A quick question about carnality of sets

I can't figure this out, it seems almost like a trick question.

When is |A u B| = |A| + |B|?

I'm not even sure what type of answer my professor is looking for so I've been working with quantifiers.

Using quantifiers the closest to the correct answer I can come up with is something like this:

|A u B| = |A| + |B| when "for all"x(x is an element of A and x is an element of B), but it still doesn't satisfy the problem

Thank you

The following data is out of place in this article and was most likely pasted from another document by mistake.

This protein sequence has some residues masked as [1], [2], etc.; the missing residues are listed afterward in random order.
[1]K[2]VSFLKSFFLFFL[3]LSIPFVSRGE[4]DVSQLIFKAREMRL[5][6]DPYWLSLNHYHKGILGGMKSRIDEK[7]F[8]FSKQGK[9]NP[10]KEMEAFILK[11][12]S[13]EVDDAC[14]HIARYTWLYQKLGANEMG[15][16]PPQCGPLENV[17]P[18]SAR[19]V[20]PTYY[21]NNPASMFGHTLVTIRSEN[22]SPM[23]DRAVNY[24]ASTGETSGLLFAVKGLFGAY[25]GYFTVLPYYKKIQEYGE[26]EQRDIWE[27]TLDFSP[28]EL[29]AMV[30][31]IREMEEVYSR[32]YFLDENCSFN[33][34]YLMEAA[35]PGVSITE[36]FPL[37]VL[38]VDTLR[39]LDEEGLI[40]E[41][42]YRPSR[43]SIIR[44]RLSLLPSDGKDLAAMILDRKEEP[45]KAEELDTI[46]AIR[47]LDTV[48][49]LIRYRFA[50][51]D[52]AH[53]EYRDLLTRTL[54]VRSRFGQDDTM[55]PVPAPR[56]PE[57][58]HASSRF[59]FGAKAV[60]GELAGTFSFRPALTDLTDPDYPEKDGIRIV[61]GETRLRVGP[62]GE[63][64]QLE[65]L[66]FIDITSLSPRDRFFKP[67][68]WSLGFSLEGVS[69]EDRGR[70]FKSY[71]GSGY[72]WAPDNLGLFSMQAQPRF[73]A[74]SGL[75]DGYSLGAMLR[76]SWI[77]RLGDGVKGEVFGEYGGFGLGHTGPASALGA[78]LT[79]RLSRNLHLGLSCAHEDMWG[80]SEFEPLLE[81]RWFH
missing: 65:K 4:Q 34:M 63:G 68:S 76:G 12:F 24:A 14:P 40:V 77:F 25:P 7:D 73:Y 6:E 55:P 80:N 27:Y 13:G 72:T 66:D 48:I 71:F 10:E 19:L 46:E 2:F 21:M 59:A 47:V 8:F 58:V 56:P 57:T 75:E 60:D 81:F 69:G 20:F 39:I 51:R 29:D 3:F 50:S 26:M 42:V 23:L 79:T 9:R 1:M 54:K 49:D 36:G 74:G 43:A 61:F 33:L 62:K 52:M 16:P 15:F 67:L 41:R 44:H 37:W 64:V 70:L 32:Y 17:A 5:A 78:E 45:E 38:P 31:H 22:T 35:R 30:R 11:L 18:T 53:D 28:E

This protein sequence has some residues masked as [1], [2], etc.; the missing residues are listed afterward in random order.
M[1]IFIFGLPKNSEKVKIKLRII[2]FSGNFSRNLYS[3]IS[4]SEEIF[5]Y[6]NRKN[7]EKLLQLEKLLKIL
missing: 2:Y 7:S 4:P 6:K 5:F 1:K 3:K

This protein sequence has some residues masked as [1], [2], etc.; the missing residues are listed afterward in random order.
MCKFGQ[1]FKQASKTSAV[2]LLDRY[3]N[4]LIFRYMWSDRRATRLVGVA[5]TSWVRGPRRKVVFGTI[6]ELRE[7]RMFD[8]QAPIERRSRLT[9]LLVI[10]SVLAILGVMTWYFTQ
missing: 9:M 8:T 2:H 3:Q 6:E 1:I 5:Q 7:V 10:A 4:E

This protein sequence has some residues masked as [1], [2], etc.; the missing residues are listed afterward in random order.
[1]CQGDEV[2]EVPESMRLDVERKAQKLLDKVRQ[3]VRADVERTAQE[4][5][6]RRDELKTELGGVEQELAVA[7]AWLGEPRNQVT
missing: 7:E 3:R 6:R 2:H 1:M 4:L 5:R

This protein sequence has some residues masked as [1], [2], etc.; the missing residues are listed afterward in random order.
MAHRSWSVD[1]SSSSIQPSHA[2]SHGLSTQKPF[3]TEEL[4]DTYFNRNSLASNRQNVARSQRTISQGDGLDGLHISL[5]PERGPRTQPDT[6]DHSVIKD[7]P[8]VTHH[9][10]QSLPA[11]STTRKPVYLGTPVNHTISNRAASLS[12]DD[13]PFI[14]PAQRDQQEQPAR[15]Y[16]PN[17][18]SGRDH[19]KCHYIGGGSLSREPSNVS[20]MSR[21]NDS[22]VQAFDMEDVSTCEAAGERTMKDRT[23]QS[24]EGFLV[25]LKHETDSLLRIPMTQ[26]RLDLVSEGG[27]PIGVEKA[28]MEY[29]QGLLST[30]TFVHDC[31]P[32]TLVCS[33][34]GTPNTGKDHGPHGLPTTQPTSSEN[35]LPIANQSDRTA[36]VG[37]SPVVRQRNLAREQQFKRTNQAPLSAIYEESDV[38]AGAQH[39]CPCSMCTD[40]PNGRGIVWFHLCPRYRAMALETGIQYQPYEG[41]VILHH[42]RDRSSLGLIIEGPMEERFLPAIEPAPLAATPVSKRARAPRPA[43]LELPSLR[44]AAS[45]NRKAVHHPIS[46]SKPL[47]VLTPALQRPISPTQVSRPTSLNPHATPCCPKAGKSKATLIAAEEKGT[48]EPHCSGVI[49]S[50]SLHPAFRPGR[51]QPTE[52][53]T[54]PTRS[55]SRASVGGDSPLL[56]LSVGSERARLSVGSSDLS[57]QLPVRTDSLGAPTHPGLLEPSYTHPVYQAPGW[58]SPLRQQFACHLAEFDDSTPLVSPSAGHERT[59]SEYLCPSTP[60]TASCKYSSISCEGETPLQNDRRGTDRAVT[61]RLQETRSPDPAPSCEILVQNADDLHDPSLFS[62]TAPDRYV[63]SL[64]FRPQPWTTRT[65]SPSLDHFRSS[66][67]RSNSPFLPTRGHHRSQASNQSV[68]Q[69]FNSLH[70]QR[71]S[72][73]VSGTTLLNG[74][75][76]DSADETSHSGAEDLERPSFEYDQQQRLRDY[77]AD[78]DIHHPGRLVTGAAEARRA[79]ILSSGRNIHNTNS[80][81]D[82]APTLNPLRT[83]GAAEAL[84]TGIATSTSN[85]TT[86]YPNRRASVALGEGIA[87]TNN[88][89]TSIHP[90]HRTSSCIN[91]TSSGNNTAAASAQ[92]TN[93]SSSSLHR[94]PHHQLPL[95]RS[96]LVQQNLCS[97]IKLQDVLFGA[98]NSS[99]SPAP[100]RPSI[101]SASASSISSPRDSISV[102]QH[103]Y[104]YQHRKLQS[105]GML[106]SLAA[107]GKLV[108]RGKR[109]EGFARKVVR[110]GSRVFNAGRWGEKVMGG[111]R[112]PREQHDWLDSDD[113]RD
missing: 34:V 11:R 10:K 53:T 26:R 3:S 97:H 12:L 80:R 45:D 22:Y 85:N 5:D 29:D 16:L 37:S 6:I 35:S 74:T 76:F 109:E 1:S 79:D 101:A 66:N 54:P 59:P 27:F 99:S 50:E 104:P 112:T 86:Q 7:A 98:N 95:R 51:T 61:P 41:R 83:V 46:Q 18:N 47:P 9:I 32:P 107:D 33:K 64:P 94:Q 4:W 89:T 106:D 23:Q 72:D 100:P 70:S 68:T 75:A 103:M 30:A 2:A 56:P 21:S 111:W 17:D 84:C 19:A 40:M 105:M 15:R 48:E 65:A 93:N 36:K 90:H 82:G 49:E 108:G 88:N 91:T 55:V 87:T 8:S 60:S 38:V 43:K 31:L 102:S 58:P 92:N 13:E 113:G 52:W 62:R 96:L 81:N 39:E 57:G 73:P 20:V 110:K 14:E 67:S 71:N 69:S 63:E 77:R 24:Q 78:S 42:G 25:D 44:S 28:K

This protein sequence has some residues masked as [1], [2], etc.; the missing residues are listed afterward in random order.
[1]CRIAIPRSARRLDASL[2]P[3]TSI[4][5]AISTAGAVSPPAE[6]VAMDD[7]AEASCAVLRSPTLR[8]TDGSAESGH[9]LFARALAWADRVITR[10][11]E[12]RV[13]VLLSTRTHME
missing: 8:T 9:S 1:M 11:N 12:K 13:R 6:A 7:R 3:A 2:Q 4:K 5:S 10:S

Re: A quick question about carnality of sets

when A intersection B is empty. |AUB| = |A| + |B| - |A \intersect B|

Re: A quick question about carnality of sets

Thank you. If that's the case, then when is |A n B| = |A| + |B|?

Would it be when A u B is empty?

Re: A quick question about carnality of sets

Indeed as coolge said, when you do $\displaystyle |A \cup B| $ the intersection only gets counted once, but |A| + |B|, would mean the intersection gets counted twice. So they are equal precisely when there is nothing in the intersection.